Wednesday, August 24, 2005

Coming to a Sanctuary Near You!

First, there was Left Behind. Then there was Tribulation Force. On October 21, 2005 the third episode, Left Behind: World at War, will open on at least as many screens as the biggest Hollywood films. The only difference: it will open in churches not theaters. According to the full-page ad in Christianity Today, it's "the next chapter in the greatest Christian film series ever!" (That makes me wonder. Exactly how many Christian film series have there been?)

If you can't find a church cinema in your neck of the woods, don't worry. The DVD will be released on October 25. For the rest of you, be sure to get to the chapel on time. Who knows? There may be previews (Return of the Gospel Blimp, maybe?). And remember, as a courtesy to other moviegoers, please silence your cell phones.


jan@theviewfromher said...

Wanted to say hello...I'm a regular reader of your blog. I'm a new blogger, and just wanted to let you know you're on my blogroll. Blessings!

Mark Hunsaker said...


I know that end times theology is a valid "in-house" debate among Christians, but I'd love to know if you agree/disagree with this comment:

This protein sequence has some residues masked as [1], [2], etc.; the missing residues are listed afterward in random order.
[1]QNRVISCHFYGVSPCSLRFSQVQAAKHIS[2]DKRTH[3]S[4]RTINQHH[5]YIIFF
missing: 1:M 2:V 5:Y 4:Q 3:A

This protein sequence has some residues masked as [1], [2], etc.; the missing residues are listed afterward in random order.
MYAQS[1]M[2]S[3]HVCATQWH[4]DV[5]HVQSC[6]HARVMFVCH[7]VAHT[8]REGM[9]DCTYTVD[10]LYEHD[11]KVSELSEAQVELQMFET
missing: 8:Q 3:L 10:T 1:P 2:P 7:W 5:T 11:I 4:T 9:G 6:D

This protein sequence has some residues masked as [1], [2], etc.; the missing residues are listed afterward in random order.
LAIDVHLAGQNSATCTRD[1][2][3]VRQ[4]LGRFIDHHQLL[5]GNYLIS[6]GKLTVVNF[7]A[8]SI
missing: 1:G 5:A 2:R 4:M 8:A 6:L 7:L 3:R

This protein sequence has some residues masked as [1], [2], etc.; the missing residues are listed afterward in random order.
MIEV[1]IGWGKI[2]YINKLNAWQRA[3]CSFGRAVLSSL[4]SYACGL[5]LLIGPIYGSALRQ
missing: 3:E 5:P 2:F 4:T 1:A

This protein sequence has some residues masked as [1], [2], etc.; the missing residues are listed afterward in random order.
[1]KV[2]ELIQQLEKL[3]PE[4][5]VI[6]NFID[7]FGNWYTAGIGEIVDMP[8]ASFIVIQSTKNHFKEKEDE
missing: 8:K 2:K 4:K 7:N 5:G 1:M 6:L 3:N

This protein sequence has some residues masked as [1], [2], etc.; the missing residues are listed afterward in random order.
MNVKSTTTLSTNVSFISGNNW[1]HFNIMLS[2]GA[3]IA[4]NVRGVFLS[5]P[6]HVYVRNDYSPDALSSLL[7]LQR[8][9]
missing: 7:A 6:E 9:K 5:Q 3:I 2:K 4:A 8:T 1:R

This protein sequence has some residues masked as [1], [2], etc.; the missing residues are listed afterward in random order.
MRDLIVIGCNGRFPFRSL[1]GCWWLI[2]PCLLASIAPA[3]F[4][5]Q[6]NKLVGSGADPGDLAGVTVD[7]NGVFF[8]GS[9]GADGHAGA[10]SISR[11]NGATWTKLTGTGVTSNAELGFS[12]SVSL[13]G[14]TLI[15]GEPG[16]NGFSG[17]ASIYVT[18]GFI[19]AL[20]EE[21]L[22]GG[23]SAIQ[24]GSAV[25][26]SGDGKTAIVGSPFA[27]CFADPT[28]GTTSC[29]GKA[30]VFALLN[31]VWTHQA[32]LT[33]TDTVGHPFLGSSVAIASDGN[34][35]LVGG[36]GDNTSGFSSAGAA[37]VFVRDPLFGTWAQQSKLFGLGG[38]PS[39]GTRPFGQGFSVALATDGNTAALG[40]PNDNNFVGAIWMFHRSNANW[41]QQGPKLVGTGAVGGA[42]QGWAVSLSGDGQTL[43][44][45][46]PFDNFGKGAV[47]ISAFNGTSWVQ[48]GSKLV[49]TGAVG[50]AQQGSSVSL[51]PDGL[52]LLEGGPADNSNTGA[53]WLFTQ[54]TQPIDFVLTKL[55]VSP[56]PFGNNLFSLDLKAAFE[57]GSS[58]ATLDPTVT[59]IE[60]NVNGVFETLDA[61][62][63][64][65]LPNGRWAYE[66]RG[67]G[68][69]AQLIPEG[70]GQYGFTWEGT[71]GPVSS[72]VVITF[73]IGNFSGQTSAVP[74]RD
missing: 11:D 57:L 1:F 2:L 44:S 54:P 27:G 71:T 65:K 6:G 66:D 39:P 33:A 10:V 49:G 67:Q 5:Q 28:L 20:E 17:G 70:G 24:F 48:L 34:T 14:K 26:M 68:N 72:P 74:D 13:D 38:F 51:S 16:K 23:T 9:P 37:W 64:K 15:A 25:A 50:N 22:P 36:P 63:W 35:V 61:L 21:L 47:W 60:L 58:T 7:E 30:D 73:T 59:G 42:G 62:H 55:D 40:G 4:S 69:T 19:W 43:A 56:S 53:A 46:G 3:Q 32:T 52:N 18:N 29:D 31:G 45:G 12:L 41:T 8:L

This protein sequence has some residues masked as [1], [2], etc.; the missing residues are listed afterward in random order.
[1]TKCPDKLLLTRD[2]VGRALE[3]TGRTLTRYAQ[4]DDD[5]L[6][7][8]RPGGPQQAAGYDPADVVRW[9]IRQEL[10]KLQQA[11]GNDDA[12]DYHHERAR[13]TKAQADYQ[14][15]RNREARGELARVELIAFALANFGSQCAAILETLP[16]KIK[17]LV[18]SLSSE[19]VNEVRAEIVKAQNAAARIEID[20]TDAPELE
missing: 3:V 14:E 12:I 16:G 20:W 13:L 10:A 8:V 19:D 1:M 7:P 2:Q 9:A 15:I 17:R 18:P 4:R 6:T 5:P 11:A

Dispensational Pre-Millenialism (as depicted in the movie series you reference here) tends to draw our focus away from Christ and his work on the Cross, and toward avoiding the tribulation and the actions of "the" antichrist.

This is my opinion based upon my own studies, but I would really like to know yours.

(*NOTE: no debate will ensue from me regardless of your answer, this is not a "loaded" question. I'm merely interested in your thoughts as a student would be a teacher.)


Jason said...

The Left Behind film series contains some of the worst movies both theologically and cinematically. The "Thief in the Night" series from the 70's is a close second.

If you want good Christian films, try Francis Schaeffer's series, "Whatever happened to the Human Race?" (With C. Everet Coop) and "How should we then live?". Both of these series originally appeared on PBS (yes that PBS).

KP said...

Hi, Mark.

I've noted the tendency you refer to but I don't think that it is a necessary consequence of that eschatology (see, for example, the work being done by so-called progressive dispensationalists).

A related concern that I have is that classical dispensationalism has done damage to the unity of Scripture with the result that the rapture, in some circles, is presented as the consummation of our redemption as opposed to the glorification of our bodies and the renewal of creation. This has worked against the construction of a coherent biblical worldview and the ability to relate the faith to all dimensions of human life.

I'm still in the midst of working this out for myself but I hope that answers your question to some degree.

Thanks for reading and contributing.

KP said...

Hi, Jan. Thanks so much for saying "hi" and letting me know that you're a regular visitor. I'm honored to be on your roll. You've done a fine job with your blog thus far. I subscribed to it via Bloglines. Keep up the good work!

just tryin' said...

Say it isn't so...this series generates so much ridicule I can hardly stand it. Great blog!